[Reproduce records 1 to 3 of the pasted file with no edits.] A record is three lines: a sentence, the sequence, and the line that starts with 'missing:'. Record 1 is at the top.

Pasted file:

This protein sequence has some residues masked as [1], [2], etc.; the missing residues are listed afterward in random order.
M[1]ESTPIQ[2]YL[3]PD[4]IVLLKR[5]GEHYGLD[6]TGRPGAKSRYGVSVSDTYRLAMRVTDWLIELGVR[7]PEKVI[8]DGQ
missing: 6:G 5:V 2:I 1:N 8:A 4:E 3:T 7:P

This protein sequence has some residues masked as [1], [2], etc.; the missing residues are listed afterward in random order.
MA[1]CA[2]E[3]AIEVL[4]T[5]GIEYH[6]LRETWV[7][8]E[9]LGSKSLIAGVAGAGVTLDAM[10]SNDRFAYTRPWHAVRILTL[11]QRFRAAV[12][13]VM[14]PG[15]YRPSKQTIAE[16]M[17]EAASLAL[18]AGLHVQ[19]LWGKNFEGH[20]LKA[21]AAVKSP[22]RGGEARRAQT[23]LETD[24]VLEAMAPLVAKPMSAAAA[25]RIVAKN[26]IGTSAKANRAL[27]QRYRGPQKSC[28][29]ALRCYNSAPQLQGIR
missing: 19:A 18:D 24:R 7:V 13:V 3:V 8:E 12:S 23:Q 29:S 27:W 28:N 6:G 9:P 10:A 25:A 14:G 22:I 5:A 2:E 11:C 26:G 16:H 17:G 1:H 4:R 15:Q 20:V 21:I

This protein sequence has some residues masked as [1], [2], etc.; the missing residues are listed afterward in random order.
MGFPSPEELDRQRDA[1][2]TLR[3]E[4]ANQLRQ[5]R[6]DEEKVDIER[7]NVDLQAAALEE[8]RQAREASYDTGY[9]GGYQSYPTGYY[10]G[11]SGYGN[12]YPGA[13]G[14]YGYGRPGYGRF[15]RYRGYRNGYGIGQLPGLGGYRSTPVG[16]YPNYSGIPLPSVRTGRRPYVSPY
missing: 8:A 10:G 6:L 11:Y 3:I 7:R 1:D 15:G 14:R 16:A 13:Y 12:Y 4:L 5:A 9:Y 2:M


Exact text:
This protein sequence has some residues masked as [1], [2], etc.; the missing residues are listed afterward in random order.
M[1]ESTPIQ[2]YL[3]PD[4]IVLLKR[5]GEHYGLD[6]TGRPGAKSRYGVSVSDTYRLAMRVTDWLIELGVR[7]PEKVI[8]DGQ
missing: 6:G 5:V 2:I 1:N 8:A 4:E 3:T 7:P

This protein sequence has some residues masked as [1], [2], etc.; the missing residues are listed afterward in random order.
MA[1]CA[2]E[3]AIEVL[4]T[5]GIEYH[6]LRETWV[7][8]E[9]LGSKSLIAGVAGAGVTLDAM[10]SNDRFAYTRPWHAVRILTL[11]QRFRAAV[12][13]VM[14]PG[15]YRPSKQTIAE[16]M[17]EAASLAL[18]AGLHVQ[19]LWGKNFEGH[20]LKA[21]AAVKSP[22]RGGEARRAQT[23]LETD[24]VLEAMAPLVAKPMSAAAA[25]RIVAKN[26]IGTSAKANRAL[27]QRYRGPQKSC[28][29]ALRCYNSAPQLQGIR
missing: 19:A 18:D 24:R 7:V 13:V 3:V 8:E 12:S 23:Q 29:S 27:W 28:N 6:G 9:P 10:A 25:A 14:G 22:I 5:A 2:E 11:C 26:G 16:H 17:G 1:H 4:R 15:Q 20:V 21:I

This protein sequence has some residues masked as [1], [2], etc.; the missing residues are listed afterward in random order.
MGFPSPEELDRQRDA[1][2]TLR[3]E[4]ANQLRQ[5]R[6]DEEKVDIER[7]NVDLQAAALEE[8]RQAREASYDTGY[9]GGYQSYPTGYY[10]G[11]SGYGN[12]YPGA[13]G[14]YGYGRPGYGRF[15]RYRGYRNGYGIGQLPGLGGYRSTPVG[16]YPNYSGIPLPSVRTGRRPYVSPY
missing: 8:A 10:G 6:L 11:Y 3:I 7:R 1:D 15:G 14:R 16:A 13:Y 12:Y 4:L 5:A 9:Y 2:M